The market is full of products. There's loads of competition. The question is, how will you stand out from the competition? You'll want to design to be memorable.
Being memorable does not have to mean having the biggest budget, latest technology, or fanciest logo. It's more about standing out in a way that works for the product or brand.
Design with stories in mind
Short-term memory is limited, so you want to make sure your product stays front of mind. Formatting information into a story is one of the best ways to make the information stick because it becomes connected to people and context.
Consider how you can tell stories in terms of what users want to hear, not just the history of the company. How can you make the information relatable? How can you appeal to the user? How can you help solve a problem for them? Think about how you can shape the story to make the user the hero.
Storytelling can include tension with twists and turns to sustain attention and appeal to emotions. A narrative doesn't necessarily have to be linear as long as it engages the audience. Stories help make content more exciting; whether you're presenting a customer testimonial or a product. How can you weave together the brand story with that of users?
Design to capture attention
Visiting a website for the first time can sometimes be overwhelming. If the site is slow to load, visitors may disappear before ever giving your brand a chance. Once the content loads, you still may not be sure what product or service is being offered. Think about how the design of a site can draw people in. Tunneling is one technique for guiding visitors through a certain path where they only receive the information that is relevant to the phase they're in. Another term for this is progressive disclosure, which the Nielsen Norman Group defines as deferring advanced or rarely used features to a secondary screen, making applications easier to learn and less error-prone. This is common in mobile experiences where there is less real estate on the screen. Rather than cluttering the screen with everything you could possibly know about the product, the user is introduced to it each step of the way where it is relevant.
"Chunking" involves organizing information into digestible groups of information. This can be as simple as presenting a phone number with spaces or punctuation or giving headers to lists of different information. The use of icons and color can also be useful for the division of information.
With the "isolation effect," designers can draw attention to certain items to bring them into focus for the user. That way the user knows where to start. This could be anything from a featured item for sale, an artist or author that you'd like to highlight, or a specific deal you want to showcase in a pricing comparison (for example, offering a free trial is a common way for platforms to create a low barrier of entry in order to get people using their product).
Design for memory
In his book Designing for Emotion, Aarron Walter says, "When you start your next design project, keep this principle in mind: people will forgive shortcomings, follow your lead, and sing your praises if you reward them with positive emotion."
Users won't remember every moment along their product journey. The "rosy effect" says that memory is more important than the reality of an experience. Even if something goes wrong, the way you handle and respond to the issue can change user reactions. Better experiences can replace the frustrating ones. The peak-end rule states that people judge experiences by how it was at the peak-either high or low. You don't remember every experience you have in life but the good and bad ones tend to stick out.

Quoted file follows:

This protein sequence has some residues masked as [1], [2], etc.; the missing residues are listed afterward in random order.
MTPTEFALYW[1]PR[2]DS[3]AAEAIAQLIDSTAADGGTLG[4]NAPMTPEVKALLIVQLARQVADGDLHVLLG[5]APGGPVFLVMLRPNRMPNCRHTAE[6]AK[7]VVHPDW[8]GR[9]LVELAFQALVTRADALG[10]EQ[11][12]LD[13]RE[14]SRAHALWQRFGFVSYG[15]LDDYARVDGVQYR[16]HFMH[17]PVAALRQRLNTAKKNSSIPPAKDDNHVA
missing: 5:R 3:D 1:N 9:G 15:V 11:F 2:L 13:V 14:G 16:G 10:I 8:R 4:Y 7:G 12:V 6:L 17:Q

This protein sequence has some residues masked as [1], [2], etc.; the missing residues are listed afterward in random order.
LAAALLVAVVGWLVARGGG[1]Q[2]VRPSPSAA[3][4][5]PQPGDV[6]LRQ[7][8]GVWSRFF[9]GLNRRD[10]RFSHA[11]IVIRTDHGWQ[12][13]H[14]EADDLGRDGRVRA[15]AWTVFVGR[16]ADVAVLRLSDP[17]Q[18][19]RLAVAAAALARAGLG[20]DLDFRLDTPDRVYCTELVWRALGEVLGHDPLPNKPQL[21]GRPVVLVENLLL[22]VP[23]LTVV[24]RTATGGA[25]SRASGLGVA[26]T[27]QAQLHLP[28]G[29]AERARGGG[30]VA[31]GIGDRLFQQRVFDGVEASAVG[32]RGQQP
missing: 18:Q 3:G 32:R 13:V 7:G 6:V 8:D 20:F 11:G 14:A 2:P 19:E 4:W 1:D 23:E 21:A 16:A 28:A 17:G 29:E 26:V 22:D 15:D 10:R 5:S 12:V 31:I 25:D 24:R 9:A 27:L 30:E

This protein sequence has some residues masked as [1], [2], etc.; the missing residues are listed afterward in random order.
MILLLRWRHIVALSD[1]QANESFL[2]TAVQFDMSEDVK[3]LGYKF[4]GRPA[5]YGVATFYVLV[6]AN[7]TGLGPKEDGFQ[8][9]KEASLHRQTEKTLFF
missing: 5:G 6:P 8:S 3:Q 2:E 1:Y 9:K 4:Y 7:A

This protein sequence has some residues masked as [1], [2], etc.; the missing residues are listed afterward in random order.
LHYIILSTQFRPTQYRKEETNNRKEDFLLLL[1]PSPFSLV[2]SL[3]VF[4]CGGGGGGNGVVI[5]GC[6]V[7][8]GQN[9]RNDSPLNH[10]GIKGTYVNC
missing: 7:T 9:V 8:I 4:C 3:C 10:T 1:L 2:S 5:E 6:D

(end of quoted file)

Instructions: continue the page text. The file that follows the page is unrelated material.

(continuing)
Design for forgiveness
Despite best efforts from designers, developers, and product managers, things will undoubtedly go wrong. How your company responds can turn this frustrating experience into an opportunity. Designing for forgiveness in response to something that goes wrong can have a big impact on the user's experience. Nothing is worse than a company that completely ignores user experience issues.
Consider the nature of your brand personality in terms of everything from when a user lands on an error page to when you have to send a message about a service outage. These often unexpected and unfortunate situations can provide an opportunity for companies to become memorable and build trust through their approach to resolving the issue.
Years ago when the photo sharing site Flickr had a storage failure, they quickly put up a coloring competition for users to get creative with their logo. They redirected the focus to an opportunity to win a free year of service. The real joy came from the excitement and creativity of the user responses to the challenge. Communication is key to connecting with users.
When designing, think about how you want your users to feel and how they will talk about your brand. Don’t forget to consider ways they wouldn’t expect!
Stories are a great way to make a product or brand memorable for the user.
Consider how you will capture the user's attention when they first encounter the product. Consider things like only presenting the information they need to see when users need to know it, or "chunking" information into different groups so it's easier to absorb.
Design to be memorable. Users won't remember every moment along their journey with the product, but they will often remember high or low points.
Recognize that things will go wrong in the world of technology, so prepare for that—and don't be afraid to be creative!
Consider how you want users to feel throughout the time they interact with your app, website, product, or service.